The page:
Chloe Etheridge, University of Warwick
One year on after the EU vote, Grayson Perry filmed his musings about creating art to challenge the divisive politics of a yes/no referendum. Enflamed passions were still burning in Boston and Hackney, areas of notably high leave and remain votes respectively and the two tribes appear to be sat on either side of a cultural gulf. But Perry tries to build a bridge through a shared British identity which transcends tribal markings.
Perry’s point is this: politics by plebiscite exacerbates cultural divisions. Brexit cannot be discussed without projecting one's own cultural baggage upon it. For most, it was not a dispassionate process of weighing up the pros and cons of the EU institutions then casting a ballot. One of the reasons parliament exists is to debate complex issues, attempt to find a middle way through thorny topics that are bound up in the general public’s varied identities, anxieties and hopes for the future. Voting in the EU Referendum was never a purely rational decision about membership of an economic union.
In Perry’s words, it touched upon ‘Subtle, emotional, philosophical, spiritual questions that can’t be answered by some simple bloody yes or no question!’. In this way, ‘remoaners’ are still in a period of mourning over an abstract ideal of peace and unity which the EU symbolised to them. 'Brexiteers’ can be viewed as angrily protesting an abstract ungenerous overeducated elite to boot.
Pottery is Perry's celebrated artistic medium. Throughout the documentary, he creates two large ceramic pots to represent the two camps- which he hopes will ultimately be indistinguishable. Perry’s pots ‘Matching Pair’ are a symbol of what makes people who live in the UK happy. Stripping away the noise of tribal screeching leaves a shared sense of humour, love of family, pets, the local pub, the seaside, the Queen... He democratically crowdsources this tone from social media, asking 'the tribes' to send him snapshots of their lives. The portraits, logos and phrases he transfers onto the ceramic result in a layered cultural milieu, each pot is brimming with overlapping ideas meaning the viewer struggles to make clear-cut generalisations about each.
Although the documentary is not just about fostering harmony, Perry cuttingly uses his role as cultural spectator to point out some of the paradoxes of the vote. Firstly, Perry notes the backtracking of modern left-wing protest. During the 1990s many on the Left opposed globalisation- think Battle of Seattle 1999. Instead, in 2016, lefties attending a family friendly protest in London grieve the loss of international economic integration the EU embodies. By contrast, the identity of some Lincolnshire residents is of a locally rooted, culturally homogenous self-sufficient farming community. But this is now kept alive by Eastern European economic migrants working in the fields.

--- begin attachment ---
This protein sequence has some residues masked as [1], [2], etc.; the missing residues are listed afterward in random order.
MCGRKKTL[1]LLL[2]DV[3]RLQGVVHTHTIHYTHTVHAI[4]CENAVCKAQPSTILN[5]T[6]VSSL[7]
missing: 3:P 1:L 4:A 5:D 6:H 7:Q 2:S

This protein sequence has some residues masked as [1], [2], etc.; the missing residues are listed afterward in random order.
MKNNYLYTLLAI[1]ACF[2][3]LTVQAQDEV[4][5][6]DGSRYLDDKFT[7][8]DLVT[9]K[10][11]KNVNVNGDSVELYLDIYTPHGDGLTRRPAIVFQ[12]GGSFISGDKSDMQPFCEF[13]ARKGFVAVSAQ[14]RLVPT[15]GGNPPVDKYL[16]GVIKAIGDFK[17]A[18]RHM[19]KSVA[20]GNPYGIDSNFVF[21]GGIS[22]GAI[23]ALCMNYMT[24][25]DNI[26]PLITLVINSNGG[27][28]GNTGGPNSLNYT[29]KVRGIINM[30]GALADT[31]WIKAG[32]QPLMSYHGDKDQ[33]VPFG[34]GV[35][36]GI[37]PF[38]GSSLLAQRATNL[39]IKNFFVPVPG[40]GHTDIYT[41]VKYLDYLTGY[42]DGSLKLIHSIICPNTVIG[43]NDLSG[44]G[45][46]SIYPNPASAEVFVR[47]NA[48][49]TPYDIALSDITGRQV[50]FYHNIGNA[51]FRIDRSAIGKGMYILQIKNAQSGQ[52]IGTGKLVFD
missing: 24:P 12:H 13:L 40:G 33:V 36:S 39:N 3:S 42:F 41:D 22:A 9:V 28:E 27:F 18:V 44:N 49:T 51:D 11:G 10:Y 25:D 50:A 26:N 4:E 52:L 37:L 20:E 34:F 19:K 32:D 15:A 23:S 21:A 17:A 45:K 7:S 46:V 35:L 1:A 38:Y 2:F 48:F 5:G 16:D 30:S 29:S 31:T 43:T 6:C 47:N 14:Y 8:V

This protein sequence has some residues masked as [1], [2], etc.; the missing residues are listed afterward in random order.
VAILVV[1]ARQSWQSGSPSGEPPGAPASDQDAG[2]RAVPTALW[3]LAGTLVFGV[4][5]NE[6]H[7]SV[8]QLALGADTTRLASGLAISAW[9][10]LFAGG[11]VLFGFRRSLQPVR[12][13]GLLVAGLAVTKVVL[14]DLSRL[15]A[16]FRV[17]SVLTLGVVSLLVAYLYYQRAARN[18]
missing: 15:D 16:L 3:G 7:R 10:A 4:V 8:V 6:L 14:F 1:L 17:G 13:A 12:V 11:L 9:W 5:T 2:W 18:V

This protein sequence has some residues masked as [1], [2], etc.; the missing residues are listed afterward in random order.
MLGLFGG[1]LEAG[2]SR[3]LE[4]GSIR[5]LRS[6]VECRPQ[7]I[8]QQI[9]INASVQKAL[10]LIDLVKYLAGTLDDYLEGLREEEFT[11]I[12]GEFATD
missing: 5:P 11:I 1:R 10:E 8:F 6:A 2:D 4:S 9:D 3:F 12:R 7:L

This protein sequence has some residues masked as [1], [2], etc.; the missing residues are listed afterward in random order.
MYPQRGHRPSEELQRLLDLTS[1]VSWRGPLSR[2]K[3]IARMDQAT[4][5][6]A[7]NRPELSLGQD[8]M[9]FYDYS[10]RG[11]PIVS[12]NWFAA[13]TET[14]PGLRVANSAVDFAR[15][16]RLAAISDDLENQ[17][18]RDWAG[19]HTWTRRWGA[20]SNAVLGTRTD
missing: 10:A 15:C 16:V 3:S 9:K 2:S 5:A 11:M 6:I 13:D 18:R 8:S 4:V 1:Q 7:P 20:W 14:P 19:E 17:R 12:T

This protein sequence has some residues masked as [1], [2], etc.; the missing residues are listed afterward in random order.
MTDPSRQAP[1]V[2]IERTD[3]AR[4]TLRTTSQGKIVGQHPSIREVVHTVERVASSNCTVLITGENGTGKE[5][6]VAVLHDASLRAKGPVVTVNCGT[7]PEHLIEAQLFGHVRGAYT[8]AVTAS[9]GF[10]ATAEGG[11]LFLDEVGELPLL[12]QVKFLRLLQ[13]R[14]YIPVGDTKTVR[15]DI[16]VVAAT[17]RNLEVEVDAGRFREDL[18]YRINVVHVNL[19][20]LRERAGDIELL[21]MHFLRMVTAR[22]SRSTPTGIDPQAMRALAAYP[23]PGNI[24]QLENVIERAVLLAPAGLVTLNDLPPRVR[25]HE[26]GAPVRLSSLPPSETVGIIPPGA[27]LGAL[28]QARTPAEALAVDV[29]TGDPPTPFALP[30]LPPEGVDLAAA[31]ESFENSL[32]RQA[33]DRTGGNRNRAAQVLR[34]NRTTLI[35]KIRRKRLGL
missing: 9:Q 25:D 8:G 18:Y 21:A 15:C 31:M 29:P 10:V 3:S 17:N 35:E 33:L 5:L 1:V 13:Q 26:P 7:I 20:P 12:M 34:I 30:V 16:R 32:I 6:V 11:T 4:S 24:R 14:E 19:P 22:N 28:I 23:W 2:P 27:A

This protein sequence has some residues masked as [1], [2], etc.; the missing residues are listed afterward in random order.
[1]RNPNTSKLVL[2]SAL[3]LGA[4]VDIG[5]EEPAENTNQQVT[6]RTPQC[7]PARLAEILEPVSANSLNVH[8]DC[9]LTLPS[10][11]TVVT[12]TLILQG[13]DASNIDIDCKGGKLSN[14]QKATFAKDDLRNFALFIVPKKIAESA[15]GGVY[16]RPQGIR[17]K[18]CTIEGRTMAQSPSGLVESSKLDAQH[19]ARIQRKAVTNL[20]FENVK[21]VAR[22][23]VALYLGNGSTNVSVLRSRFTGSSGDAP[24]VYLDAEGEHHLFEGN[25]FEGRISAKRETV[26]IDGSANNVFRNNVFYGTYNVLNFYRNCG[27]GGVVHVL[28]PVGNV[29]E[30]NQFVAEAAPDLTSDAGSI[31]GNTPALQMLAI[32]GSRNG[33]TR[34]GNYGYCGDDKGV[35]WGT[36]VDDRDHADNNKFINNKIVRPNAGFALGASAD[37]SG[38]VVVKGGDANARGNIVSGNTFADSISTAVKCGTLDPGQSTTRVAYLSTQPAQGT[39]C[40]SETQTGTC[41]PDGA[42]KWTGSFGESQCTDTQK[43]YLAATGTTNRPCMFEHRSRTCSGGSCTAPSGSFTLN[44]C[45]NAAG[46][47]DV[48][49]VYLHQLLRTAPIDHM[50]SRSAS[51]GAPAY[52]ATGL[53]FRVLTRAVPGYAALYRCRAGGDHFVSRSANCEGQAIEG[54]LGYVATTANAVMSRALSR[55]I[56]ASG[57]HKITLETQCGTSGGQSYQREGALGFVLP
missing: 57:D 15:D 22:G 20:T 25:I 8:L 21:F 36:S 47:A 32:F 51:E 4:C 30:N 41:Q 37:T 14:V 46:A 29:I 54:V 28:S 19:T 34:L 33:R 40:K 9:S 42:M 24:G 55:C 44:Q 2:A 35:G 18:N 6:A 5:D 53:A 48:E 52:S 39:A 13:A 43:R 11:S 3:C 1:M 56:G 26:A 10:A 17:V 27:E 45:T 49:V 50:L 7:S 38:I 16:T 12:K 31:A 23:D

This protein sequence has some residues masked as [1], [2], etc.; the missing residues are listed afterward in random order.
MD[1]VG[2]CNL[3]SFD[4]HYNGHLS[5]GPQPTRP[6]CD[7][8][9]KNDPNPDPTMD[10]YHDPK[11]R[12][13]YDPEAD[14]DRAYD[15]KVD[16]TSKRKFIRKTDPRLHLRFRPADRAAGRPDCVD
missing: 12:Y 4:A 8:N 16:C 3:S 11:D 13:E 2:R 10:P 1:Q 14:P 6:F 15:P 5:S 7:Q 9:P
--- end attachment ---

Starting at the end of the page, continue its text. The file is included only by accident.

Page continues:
So can cultural spectators reveal what politicians cannot?
As an unconventional transvestite artist, Perry is often regarded by his interviewees as a bit odd. But in this way also unthreatening, he does not overtly proclaim allegiance to any tribe. On one hand, he classes himself as having ‘establishment values’, but on the other, is not afraid of checking himself or others privileged enough to indulge in ‘a bit of craftivism…then back home in time to watch a nice Scandi boxset’.
This is what makes this documentary so refreshing, it doesn’t re-hash the same tired arguments of either side’s campaign. Its strength is in asking more meaningful questions about why the self-professed tribes feel unheard, anxious, angry and helpless: feelings projected onto the EU referendum. Its warning is of the divisive impacts of partisan media and politics. Its moral to the liberal elite is to listen to those that voice their concerns and not label them unintelligent, intolerant bigots. Because the remainer subsequently complaining that ‘The things I hold dear feel like they’re changing and it feels like there’s very little I can do about it’, is an ironic echo.